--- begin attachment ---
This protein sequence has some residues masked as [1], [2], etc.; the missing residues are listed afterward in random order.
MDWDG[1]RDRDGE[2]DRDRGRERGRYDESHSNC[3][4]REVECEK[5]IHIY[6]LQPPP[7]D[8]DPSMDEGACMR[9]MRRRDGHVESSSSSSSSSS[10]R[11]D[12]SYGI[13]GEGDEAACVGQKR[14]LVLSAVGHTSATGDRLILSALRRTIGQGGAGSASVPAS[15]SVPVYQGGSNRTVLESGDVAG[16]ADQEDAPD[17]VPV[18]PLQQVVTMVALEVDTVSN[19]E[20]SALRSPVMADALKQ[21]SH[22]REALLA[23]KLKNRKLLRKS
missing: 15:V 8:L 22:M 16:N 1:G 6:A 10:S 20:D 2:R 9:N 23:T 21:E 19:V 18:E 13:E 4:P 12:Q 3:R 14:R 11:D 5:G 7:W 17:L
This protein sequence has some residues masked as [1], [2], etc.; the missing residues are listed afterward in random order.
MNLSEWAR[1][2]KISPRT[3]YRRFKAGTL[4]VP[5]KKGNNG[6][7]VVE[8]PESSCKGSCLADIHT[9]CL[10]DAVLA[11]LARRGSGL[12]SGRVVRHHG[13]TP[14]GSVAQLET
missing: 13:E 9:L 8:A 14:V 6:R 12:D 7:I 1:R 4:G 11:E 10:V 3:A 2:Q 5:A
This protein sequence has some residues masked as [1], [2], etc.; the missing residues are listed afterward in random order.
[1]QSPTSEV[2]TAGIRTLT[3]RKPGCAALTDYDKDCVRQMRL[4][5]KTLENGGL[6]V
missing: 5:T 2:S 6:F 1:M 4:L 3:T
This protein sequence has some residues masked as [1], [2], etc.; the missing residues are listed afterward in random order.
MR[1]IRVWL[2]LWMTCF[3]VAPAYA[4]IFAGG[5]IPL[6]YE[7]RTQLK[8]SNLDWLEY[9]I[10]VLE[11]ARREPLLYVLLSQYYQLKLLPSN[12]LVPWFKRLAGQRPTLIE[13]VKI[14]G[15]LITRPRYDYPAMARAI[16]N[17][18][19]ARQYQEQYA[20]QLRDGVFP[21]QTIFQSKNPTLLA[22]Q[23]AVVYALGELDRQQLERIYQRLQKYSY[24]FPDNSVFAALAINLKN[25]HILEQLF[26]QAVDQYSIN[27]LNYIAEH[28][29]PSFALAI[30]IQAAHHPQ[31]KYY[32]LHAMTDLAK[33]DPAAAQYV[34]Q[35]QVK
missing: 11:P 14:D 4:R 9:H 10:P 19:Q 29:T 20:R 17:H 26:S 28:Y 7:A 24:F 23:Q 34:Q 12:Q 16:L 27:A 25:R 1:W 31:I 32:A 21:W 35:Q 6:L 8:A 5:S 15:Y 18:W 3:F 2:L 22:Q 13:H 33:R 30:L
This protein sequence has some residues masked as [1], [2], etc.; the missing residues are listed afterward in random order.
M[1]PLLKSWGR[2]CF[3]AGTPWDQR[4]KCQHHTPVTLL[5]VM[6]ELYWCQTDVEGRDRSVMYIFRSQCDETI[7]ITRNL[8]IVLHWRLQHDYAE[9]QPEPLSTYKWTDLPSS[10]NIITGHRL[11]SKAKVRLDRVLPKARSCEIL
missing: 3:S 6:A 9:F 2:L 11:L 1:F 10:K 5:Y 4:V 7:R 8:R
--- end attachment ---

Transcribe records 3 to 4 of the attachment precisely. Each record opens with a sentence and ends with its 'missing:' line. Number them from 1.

This protein sequence has some residues masked as [1], [2], etc.; the missing residues are listed afterward in random order.
[1]QSPTSEV[2]TAGIRTLT[3]RKPGCAALTDYDKDCVRQMRL[4][5]KTLENGGL[6]V
missing: 5:T 2:S 6:F 1:M 4:L 3:T
This protein sequence has some residues masked as [1], [2], etc.; the missing residues are listed afterward in random order.
MR[1]IRVWL[2]LWMTCF[3]VAPAYA[4]IFAGG[5]IPL[6]YE[7]RTQLK[8]SNLDWLEY[9]I[10]VLE[11]ARREPLLYVLLSQYYQLKLLPSN[12]LVPWFKRLAGQRPTLIE[13]VKI[14]G[15]LITRPRYDYPAMARAI[16]N[17][18][19]ARQYQEQYA[20]QLRDGVFP[21]QTIFQSKNPTLLA[22]Q[23]AVVYALGELDRQQLERIYQRLQKYSY[24]FPDNSVFAALAINLKN[25]HILEQLF[26]QAVDQYSIN[27]LNYIAEH[28][29]PSFALAI[30]IQAAHHPQ[31]KYY[32]LHAMTDLAK[33]DPAAAQYV[34]Q[35]QVK
missing: 11:P 14:D 4:R 9:H 10:P 19:Q 29:T 20:R 17:H 26:S 28:Y 7:A 24:F 23:Q 34:Q 12:Q 16:L 27:A 25:R 1:W 31:I 32:A 21:W 35:Q 6:L 8:A 5:S 15:Y 18:W 3:F 2:L 22:Q 13:H 33:R 30:L